Fast forward a bit to January 2017 and this post. I encourage everyone who has the time, to listen to the embedded TED talk and to re-read the blog post for January's Resolution #beesewcial prompt. It's rather timely.

As the pieces of this quilt arrived in Denver from my friends,  and I began to assemble their blocks into a cohesive whole, this quilt became something more than I originally intended. You can certainly go to each #beesewcial quilters IG post and read about their blocks. Their stories are personal and profound. In their togetherness, however, the impact of each piece resonated.
 (rez-uh-neyt: verb 1. to produce a positive feeling, emotional response, or opinion). 

The addition of rather exceptional machine quilting (thanks to Christine Perrigo) and her nod to creative spaces, I took the time to meditate on the quilt as a whole, to construct a thoughtful binding and then to add hand stitches to the quilt that celebrates the process of coming together,  creative collaboration, and of love of our planet and our fellow (wo)man.

Title: 2 Degrees Celsius

70" x 66"
Bee Sewcial blocks by: Leanne Chahley, Karen Foster, Felicity Ronaghan, Marci Debetaz, Silvia Sutters, MR Charbonneau, Debbie Jeske, Anne Sullivan, Hillary Goodwin, and me.
Materials: Quilting cottons, t-shirt material, glass nano particle fabric and embroidery floss in an arctic color palette.
100% wool batting
Original quilting design by Christine Perrigo using Fil-Tec Glide, trilobal polyester thread. Additional hand stitching details using Sulky 12 wt cotton threads in complimentary colors.

Pieced, 2" SOG binding with embellished details.

Close-ups of additional details: details are purposely subtle and often hidden. This quilt, like our planet requires close inspection, and time to see everything worth seeing.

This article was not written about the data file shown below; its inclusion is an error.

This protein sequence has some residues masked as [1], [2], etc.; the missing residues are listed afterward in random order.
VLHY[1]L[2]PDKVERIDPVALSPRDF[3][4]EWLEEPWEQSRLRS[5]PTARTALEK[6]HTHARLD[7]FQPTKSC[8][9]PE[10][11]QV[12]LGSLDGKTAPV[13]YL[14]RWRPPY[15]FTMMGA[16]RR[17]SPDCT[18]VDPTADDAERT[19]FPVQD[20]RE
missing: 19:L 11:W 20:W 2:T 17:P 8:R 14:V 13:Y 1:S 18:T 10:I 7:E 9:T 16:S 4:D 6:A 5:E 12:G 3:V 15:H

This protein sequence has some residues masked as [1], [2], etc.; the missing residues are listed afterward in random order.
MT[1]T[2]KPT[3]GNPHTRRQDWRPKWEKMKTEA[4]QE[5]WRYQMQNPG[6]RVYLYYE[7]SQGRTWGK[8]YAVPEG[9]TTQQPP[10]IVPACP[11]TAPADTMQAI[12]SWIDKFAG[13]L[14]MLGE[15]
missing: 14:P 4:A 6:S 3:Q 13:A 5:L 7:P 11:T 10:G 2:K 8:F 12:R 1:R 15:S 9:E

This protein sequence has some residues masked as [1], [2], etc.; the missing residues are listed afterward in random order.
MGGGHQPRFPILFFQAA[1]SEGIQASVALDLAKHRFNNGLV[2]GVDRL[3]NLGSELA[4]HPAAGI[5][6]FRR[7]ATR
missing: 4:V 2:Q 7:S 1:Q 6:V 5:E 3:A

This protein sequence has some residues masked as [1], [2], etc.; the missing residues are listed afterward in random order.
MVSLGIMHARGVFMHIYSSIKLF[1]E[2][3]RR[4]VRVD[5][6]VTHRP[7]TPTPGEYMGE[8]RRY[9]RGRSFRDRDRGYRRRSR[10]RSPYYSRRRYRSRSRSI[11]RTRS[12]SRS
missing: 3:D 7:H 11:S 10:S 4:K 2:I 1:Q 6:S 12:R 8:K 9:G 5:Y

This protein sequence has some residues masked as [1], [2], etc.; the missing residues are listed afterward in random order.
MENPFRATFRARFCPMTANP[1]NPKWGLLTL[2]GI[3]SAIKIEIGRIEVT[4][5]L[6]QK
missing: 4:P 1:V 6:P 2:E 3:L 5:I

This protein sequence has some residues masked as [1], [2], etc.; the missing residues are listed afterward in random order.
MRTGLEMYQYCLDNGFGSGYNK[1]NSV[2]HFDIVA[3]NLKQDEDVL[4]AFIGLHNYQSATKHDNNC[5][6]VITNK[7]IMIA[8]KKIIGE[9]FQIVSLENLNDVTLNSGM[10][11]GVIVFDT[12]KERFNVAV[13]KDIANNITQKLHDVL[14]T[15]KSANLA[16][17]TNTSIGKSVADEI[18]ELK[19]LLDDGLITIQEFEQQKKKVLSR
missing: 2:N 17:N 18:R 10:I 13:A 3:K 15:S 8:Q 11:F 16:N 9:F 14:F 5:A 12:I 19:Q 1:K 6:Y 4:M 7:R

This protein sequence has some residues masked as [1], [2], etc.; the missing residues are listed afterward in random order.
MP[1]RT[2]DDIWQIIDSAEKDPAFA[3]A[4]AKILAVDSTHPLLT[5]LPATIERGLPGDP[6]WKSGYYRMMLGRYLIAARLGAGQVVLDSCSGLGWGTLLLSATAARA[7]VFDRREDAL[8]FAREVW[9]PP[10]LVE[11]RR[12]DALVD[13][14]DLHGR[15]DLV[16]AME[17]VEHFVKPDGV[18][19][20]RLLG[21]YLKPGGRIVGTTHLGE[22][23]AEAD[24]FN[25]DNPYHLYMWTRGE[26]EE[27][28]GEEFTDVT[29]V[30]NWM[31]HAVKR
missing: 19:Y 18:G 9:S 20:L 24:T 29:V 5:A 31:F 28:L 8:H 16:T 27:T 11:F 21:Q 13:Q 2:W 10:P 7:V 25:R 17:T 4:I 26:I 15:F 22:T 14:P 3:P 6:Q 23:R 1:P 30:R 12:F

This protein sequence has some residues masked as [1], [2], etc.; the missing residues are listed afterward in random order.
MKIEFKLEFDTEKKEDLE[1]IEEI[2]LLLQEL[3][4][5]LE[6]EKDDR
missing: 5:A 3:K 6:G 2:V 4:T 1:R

Saturday, June 3, 2017

Bindings: Love 'em or Hate 'em

I seems to me that feelings around quilt bindings fall into broad 2 categories: people either love them or they hate them, and these deep feelings don't seem to be associated with whether bindings are attached by machine or by hand.
There have been some wonderful polls about how people attach bindings to their quilts. I fall squarely in the Team hand binding. If I'm attaching a binding to my quilt, I sew it to the quilt front by machine and finish it on the back, by hand using a blind hem stitch. I have evolved over time from a simple binding person to someone who gives as much thought to the binding as I do to the quilt design.  I LOVE this part of quilt making; let me tell you why.
I see the binding as the last bit of quilt design, a chance to sum up the totality of my work. It certainly isn't the last hand stitch that will grace my quilt, as the label and the hanging sleeve all require hand-stitching, but bindings allow for a bit of creativity that can have a big impact.
In my quilting career I have worked with both bias and straight of grain bindings, preferring a 2" straight of grain binding to all other. I ventured into traditional faced bindings and "skinny" faced bindings. I have embellished and quilted bindings (by machine and by hand), fussed over 2-sided matched bindings, and spent hours on intricately pieced bindings. The one thing all my bindings have in common is that I wait until I am completely done with my quilt before deciding on what kind of binding I will use. Sometimes the bindings are simple, other times they have taken all day to assemble.
I have been fortunate to received judges comments on the some of my quilt's bindings (always positive), validating, in some small way,  the amount of time I spend on them.
Below is a gallery of some of those bindings. Perhaps you'll find some inspiration in there for your next project.

Example: Color Blocked Binding cut 2" SOG (quilting by Christine Perrigo). In this quilt, this piece of turquoise was the only are of color that would touch the binding so it seemed more than appropriate to continue the color out into the binding. Because my bindings are cut at 2" they do not add to the overall measurements, keeping the proportion of the turquoise square the same.

Example: Inset binging cut 2" SOG, left photo used nano particle retroreflective fabric. These inset strips are less then 1/4" in width.
Inset seams bindings

Example: Pieced binding cut 2" SOG, pieced as I attached the binding for more precise placement)


Example: Quilted Binding (machine). After making the binding and folding it in half, it was heavily quilted using different colored threads. After quilting the binding is attached in the usual manner.

Example: Embellished/ quilted binding (hand). In both instances the hand work occurs after the binding is attached to the quilt. 

Example: 2-sided binding (also quilted). This quilt was a challenge in that the quilt was 2 sided, one side white the other black. It posed a problem for picking a color for the binding. The solution was a 2-sided quilted binding. The thread on the black fabric is metallic and standard cotton on the white side.